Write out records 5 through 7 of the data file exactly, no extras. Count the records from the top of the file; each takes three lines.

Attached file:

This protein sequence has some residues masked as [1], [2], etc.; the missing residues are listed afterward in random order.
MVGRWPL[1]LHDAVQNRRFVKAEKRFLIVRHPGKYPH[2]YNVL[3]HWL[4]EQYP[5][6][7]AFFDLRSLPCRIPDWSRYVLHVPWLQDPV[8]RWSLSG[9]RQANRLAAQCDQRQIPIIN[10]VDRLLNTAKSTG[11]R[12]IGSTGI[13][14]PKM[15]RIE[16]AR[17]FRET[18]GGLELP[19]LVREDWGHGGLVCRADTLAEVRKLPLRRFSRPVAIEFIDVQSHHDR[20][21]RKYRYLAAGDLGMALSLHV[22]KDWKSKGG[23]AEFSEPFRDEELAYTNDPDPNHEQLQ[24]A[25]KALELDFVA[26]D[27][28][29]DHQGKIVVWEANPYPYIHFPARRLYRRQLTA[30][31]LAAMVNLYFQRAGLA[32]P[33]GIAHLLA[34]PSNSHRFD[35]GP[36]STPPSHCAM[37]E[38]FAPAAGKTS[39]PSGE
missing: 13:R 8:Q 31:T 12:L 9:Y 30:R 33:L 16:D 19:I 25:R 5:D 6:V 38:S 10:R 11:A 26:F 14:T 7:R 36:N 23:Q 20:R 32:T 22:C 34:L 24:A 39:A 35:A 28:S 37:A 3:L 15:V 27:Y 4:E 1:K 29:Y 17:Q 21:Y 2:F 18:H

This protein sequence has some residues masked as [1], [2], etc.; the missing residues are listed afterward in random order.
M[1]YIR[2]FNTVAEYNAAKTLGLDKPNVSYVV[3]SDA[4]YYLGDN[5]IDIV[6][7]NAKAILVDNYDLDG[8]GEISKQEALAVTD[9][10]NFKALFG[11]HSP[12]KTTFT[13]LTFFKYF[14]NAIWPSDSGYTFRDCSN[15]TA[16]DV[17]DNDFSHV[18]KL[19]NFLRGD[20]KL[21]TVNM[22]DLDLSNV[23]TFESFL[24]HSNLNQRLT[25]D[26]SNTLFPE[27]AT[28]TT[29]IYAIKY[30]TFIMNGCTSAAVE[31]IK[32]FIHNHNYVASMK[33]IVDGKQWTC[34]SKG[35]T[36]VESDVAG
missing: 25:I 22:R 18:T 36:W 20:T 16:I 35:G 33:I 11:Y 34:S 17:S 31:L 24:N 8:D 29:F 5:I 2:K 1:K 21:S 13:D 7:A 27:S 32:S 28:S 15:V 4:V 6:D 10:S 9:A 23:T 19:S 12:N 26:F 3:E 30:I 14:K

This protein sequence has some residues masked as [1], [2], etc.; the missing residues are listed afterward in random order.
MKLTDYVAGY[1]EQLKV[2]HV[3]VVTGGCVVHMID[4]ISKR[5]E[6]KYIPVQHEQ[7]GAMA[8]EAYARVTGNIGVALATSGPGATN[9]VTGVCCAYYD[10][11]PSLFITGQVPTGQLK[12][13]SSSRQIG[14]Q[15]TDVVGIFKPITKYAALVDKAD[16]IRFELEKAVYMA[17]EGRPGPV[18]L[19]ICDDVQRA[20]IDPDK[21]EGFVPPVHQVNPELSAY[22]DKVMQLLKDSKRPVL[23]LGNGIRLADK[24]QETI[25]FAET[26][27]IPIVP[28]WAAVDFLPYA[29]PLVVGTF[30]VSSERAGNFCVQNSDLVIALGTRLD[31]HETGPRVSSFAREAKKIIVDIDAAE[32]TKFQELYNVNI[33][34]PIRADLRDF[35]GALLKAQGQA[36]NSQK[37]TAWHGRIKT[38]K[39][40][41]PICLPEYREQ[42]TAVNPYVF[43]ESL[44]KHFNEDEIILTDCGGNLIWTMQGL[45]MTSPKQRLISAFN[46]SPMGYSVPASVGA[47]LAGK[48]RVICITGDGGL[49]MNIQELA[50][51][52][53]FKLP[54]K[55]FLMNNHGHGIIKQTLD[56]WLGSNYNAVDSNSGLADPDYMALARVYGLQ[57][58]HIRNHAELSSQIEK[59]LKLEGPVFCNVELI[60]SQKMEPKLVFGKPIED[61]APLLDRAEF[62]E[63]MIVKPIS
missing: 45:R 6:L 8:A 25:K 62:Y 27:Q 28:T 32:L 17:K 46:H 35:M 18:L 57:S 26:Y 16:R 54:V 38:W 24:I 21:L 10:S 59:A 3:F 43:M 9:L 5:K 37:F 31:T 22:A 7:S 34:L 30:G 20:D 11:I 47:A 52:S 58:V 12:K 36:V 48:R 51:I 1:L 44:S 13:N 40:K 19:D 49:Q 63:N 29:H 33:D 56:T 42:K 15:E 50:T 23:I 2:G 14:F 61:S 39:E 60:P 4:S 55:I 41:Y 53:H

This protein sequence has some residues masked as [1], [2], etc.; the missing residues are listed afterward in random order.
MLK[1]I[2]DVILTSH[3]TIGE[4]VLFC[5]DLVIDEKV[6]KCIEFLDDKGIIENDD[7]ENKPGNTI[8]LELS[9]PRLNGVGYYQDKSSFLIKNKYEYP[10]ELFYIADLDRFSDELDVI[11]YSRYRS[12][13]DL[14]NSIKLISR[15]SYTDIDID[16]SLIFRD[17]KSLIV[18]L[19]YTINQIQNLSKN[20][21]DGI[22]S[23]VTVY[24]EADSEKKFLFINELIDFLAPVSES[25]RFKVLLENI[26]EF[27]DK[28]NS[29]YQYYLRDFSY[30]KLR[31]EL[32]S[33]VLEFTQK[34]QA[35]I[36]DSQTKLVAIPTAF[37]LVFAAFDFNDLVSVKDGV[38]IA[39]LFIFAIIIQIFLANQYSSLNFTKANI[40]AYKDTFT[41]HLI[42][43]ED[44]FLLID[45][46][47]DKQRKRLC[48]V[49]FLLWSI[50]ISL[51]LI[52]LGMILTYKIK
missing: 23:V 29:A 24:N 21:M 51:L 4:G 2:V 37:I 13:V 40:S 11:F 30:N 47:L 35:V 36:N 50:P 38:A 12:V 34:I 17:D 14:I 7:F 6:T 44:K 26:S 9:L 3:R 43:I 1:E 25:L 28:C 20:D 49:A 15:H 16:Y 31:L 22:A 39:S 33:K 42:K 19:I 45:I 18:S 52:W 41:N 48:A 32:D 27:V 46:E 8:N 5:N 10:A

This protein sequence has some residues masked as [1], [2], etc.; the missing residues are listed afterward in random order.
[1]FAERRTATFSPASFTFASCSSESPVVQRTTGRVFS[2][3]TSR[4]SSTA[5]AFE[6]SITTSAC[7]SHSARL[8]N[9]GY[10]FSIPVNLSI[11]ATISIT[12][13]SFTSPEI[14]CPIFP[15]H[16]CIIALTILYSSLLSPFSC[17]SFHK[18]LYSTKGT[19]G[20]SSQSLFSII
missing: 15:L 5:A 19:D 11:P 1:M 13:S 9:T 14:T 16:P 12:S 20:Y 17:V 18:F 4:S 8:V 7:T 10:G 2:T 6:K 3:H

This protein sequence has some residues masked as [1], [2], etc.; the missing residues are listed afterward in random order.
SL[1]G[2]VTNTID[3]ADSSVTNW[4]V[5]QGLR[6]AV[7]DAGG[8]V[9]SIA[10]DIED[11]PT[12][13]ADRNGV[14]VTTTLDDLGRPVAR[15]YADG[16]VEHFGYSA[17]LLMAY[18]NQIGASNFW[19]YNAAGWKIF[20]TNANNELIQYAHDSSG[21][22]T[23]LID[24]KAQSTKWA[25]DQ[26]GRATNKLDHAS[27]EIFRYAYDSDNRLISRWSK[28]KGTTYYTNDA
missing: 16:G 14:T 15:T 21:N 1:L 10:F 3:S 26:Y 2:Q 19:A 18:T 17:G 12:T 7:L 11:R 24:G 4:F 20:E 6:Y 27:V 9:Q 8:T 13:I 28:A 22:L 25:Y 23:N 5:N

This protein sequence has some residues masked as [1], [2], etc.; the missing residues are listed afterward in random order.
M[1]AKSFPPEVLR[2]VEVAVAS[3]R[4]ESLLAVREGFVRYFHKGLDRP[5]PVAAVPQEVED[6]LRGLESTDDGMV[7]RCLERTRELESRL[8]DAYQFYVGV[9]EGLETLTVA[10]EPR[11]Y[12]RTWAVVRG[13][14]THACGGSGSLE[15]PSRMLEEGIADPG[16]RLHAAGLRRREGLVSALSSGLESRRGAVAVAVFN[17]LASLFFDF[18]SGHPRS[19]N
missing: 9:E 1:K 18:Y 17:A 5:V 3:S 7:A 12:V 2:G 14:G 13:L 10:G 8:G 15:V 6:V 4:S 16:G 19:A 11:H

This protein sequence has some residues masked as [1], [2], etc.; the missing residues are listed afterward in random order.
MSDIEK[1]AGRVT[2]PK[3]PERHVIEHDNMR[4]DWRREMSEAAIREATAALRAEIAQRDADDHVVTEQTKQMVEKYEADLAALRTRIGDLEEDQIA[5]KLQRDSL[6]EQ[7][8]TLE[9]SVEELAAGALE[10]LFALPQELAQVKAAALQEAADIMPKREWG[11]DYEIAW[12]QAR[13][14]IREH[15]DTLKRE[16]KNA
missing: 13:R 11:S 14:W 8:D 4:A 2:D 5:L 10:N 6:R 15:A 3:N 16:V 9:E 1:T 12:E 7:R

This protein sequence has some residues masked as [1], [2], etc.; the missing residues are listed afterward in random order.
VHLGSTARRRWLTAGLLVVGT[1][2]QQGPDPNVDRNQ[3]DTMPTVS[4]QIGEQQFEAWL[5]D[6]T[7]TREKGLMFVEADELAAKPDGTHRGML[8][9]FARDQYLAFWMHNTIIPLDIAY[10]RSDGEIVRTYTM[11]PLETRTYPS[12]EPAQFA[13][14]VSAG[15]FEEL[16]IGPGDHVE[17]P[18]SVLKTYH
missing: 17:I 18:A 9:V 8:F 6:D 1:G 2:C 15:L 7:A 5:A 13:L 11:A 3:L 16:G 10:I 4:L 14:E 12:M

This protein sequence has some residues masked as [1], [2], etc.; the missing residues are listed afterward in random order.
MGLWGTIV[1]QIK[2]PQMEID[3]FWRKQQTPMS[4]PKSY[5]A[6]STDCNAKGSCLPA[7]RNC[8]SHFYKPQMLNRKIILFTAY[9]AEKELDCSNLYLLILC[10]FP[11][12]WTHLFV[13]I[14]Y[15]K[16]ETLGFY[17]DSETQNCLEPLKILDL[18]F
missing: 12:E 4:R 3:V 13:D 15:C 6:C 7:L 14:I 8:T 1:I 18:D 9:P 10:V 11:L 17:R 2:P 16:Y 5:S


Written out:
This protein sequence has some residues masked as [1], [2], etc.; the missing residues are listed afterward in random order.
[1]FAERRTATFSPASFTFASCSSESPVVQRTTGRVFS[2][3]TSR[4]SSTA[5]AFE[6]SITTSAC[7]SHSARL[8]N[9]GY[10]FSIPVNLSI[11]ATISIT[12][13]SFTSPEI[14]CPIFP[15]H[16]CIIALTILYSSLLSPFSC[17]SFHK[18]LYSTKGT[19]G[20]SSQSLFSII
missing: 15:L 5:A 19:D 11:P 1:M 13:S 9:T 14:T 16:P 12:S 20:Y 17:V 18:F 4:S 8:V 7:T 10:G 2:T 6:K 3:H

This protein sequence has some residues masked as [1], [2], etc.; the missing residues are listed afterward in random order.
SL[1]G[2]VTNTID[3]ADSSVTNW[4]V[5]QGLR[6]AV[7]DAGG[8]V[9]SIA[10]DIED[11]PT[12][13]ADRNGV[14]VTTTLDDLGRPVAR[15]YADG[16]VEHFGYSA[17]LLMAY[18]NQIGASNFW[19]YNAAGWKIF[20]TNANNELIQYAHDSSG[21][22]T[23]LID[24]KAQSTKWA[25]DQ[26]GRATNKLDHAS[27]EIFRYAYDSDNRLISRWSK[28]KGTTYYTNDA
missing: 16:G 14:T 15:T 21:N 1:L 10:F 3:S 26:Y 2:Q 19:A 18:T 17:G 12:T 7:L 11:R 24:G 4:F 20:E 6:Y 27:V 9:Q 8:T 13:I 28:A 22:L 25:Y 23:N 5:N

This protein sequence has some residues masked as [1], [2], etc.; the missing residues are listed afterward in random order.
M[1]AKSFPPEVLR[2]VEVAVAS[3]R[4]ESLLAVREGFVRYFHKGLDRP[5]PVAAVPQEVED[6]LRGLESTDDGMV[7]RCLERTRELESRL[8]DAYQFYVGV[9]EGLETLTVA[10]EPR[11]Y[12]RTWAVVRG[13][14]THACGGSGSLE[15]PSRMLEEGIADPG[16]RLHAAGLRRREGLVSALSSGLESRRGAVAVAVFN[17]LASLFFDF[18]SGHPRS[19]N
missing: 9:E 1:K 18:Y 17:A 5:V 3:S 7:A 12:V 2:G 14:G 13:L 10:G 8:G 15:V 6:V 4:S 16:G 19:A 11:H